Heart rate variability (HRV) is the physiological phenomenon of variation in the time interval between heartbeats. It is measured by the variation in the beat-to-beat interval.

Other terms used include: "cycle length variability", "RR variability" (where R is a point corresponding to the peak of the QRS complex of the ECG wave; and RR is the interval between successive Rs), and "heart period variability".

Methods used to detect beats include: ECG, blood pressure, ballistocardiograms, and the pulse wave signal derived from a photoplethysmograph (PPG). ECG is considered superior because it provides a clear waveform, which makes it easier to exclude heartbeats not originating in the sinoatrial node. The term "NN" is used in place of RR to emphasize the fact that the processed beats are "normal" beats.

Reduced HRV has been shown to be a predictor of mortality after myocardial infarction although others have shown that the information in HRV relevant to acute myocardial infarction survival is fully contained in the mean heart rate. A range of other outcomes/conditions may also be associated with modified (usually lower) HRV, including congestive heart failure, diabetic neuropathy, depression, post-cardiac transplant, susceptibility to SIDS and poor survival in premature babies.

In the field of psychophysiology, there is interest in HRV. For example, HRV is related to emotional arousal. High-frequency (HF) activity has been found to decrease under conditions of acute time pressure and emotional strain and elevated state anxiety, presumably related to focused attention and motor inhibition. HRV has been shown to be reduced in individuals reporting a greater frequency and duration of daily worry. In individuals with post-traumatic stress disorder (PTSD), HRV and its HF component (see below) is reduced compared to controls whilst the low-frequency (LF) component is elevated. Furthermore, unlike controls, PTSD patients demonstrated no LF or HF reactivity to recalling a traumatic event.

The Polyvagal Theory derives from a psychophysiologic imputation of importance to HRV. This theory emphasizes the role of heart rate variability in understanding the magnitude and nature of vagal outflow to the heart. This theory decomposes heart rate variability based on frequency domain characteristics with an emphasis on respiratory sinus arrhythmia and its transmission by a neural pathway that is distinct from other components of HRV. There is anatomic and physiological evidence for a polyvagal control of the heart.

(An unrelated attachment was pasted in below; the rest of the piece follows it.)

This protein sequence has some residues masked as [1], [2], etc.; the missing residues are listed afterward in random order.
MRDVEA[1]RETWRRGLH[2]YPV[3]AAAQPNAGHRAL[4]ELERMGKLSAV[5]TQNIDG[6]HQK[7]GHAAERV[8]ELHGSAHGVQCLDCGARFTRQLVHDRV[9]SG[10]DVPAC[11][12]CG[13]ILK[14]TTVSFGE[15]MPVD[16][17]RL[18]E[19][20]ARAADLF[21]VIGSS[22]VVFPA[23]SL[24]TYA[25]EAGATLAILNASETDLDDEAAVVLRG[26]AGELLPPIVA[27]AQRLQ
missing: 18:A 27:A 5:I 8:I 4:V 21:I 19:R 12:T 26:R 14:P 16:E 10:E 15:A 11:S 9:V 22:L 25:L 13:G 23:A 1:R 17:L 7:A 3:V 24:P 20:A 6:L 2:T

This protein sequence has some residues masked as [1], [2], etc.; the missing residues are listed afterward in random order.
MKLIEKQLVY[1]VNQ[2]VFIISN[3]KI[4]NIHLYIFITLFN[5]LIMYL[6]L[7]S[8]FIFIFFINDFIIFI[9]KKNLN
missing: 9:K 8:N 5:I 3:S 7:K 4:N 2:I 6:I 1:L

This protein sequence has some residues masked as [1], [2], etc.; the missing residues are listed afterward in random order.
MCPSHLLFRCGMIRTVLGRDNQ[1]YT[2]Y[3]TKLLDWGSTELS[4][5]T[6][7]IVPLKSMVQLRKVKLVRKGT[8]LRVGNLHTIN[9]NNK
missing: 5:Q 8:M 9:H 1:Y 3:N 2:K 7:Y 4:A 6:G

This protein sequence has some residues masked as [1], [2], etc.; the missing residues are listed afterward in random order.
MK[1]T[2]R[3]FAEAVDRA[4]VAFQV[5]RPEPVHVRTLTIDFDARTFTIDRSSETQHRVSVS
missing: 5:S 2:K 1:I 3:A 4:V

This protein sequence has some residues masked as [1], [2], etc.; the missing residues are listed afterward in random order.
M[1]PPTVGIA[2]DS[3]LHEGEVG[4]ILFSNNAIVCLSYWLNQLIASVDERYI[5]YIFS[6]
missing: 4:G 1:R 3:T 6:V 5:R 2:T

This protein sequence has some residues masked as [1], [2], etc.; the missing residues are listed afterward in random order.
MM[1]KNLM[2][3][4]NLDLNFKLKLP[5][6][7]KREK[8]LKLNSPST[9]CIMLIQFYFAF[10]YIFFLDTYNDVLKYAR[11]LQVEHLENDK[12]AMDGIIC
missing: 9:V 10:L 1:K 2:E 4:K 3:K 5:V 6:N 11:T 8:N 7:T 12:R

Variation in the beat-to-beat interval is a physiological phenomenon. The SA node receives several different inputs and the instantaneous heart rate or RR interval and its variation are the results of these inputs.

The main inputs are the sympathetic and the parasympathetic nervous system (PSNS) and humoral factors. Respiration gives rise to waves in heart rate mediated primarily via the PSNS, and it is thought that the lag in the baroreceptor feedback loop may give rise to 10 second waves in heart rate (associated with Mayer waves of blood pressure), but this remains controversial.

Factors that affect the input are the baroreflex, thermoregulation, hormones, sleep-wake cycle, meals, physical activity, and stress.

Decreased PSNS activity or increased SNS activity will result in reduced HRV. High frequency (HF) activity (0.15 to 0.40 Hz), especially, has been linked to PSNS activity. Activity in this range is associated with the respiratory sinus arrhythmia (RSA), a vagally mediated modulation of heart rate such that it increases during inspiration and decreases during expiration. Less is known about the physiological inputs of the low frequency (LF) activity (0.04 to 0.15 Hz). Though previously thought to reflect SNS activity, it is now widely accepted that it reflects a mixture of both the SNS and PSNS The most widely used methods can be grouped under time-domain and frequency-domain. Other methods have been proposed, such as non-linear methods.

These are based on the beat-to-beat or NN intervals, which are analysed to give variables such as: SDNN, the standard deviation of NN intervals. Often calculated over a 24-hour period. SDANN, the standard deviation of the average NN intervals calculated over short periods, usually 5 minutes. SDANN is therefore a measure of changes in heart rate due to cycles longer than 5 minutes. SDNN reflects all the cyclic components responsible for variability in the period of recording, therefore it represents total variability.

RMSSD ("root mean square of successive differences"), the square root of the mean of the squares of the successive differences between adjacent NNs.

SDSD ("standard deviation of successive differences"), the standard deviation of the successive differences between adjacent NNs.

NN50, the number of pairs of successive NNs that differ by more than 50 ms.

pNN50, the proportion of NN50 divided by total number of NNs.

NN20, the number of pairs of successive NNs that differ by more than 20 ms.

pNN20, the proportion of NN20 divided by total number of NNs.

EBC ("estimated breath cycle"), the range (max-min) within a moving window of a given time duration within the study period. The windows can move in a self-overlapping way or be strictly distinct (sequential) windows. EBC is often provided in data acquisition scenarios where HRV feedback in real time is a primary goal. EBC derived from PPG over 10-second and 16-second sequential and overlapping windows has been shown to correlate highly with SDNN.


1531 East Atlantic Blvd, Pompano Beach Florida 33060